Re:Limiting Magnitude

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Posted by Martin Mobberley at 16:02 on 2013 Dec 08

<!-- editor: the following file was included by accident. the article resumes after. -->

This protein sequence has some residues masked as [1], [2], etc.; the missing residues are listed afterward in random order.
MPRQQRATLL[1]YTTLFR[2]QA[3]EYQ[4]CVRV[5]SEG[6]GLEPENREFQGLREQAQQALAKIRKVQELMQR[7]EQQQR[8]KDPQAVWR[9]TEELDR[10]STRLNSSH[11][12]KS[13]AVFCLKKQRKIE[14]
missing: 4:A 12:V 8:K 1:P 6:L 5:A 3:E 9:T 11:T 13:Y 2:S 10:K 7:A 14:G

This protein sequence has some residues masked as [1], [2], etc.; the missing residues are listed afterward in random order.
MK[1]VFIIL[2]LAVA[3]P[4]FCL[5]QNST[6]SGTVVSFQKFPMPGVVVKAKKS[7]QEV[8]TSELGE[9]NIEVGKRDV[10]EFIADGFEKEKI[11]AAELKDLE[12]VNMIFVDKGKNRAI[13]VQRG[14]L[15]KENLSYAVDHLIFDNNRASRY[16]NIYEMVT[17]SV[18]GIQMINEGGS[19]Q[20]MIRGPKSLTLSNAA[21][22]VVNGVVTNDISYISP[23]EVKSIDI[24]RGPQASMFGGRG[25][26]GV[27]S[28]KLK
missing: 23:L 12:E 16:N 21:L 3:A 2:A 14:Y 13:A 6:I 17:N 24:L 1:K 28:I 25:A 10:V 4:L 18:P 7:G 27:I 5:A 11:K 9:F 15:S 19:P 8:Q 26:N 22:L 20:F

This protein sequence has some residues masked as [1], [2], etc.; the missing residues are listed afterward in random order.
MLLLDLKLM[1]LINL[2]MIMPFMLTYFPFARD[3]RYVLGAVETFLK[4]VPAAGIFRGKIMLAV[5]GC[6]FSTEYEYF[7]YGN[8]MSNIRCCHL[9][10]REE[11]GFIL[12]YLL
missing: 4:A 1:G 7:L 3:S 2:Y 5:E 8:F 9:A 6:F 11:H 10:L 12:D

You’ve got most of it right Eliot, yes.Seeing is basically down to turbulence….which determines how bloated the stars will appear in long exposures…. Of course, if your drive is poor and the stars are drifting around by arcseconds during the exposure, this will have a similar effect in limiting the magnitude. Bad light pollution will mean the signal-to-noise ratio gets worse….so 20th mag objects are sitting on a wall of light pollution… For example, you may find that objects on the limit of detection are only 1% brighter than the background sky, so given that the background sky is noisy and noise is random, the signal gets swamped by the noise. Without filters the stars can spread out, yes, but this rarely becomes a factor with reflectors, although for planetary imaging filtering is usually essential due to the spreading of light due to dispersion and the desire for sub-arcsecond resolution. Some telephoto lenses produce bloated stars and do need filtering to cut out violet haloes. Filters are desirable for photometric work on bright objects, but dim the light so much below mag 15 or so that they make the image very noisy…..OK if you have a huge telescope and like long exposures, but they do hammer the limiting magnitude.Clearly you are already getting to grips with letting Astrometrica allow for the object’s predicted motion…….Martin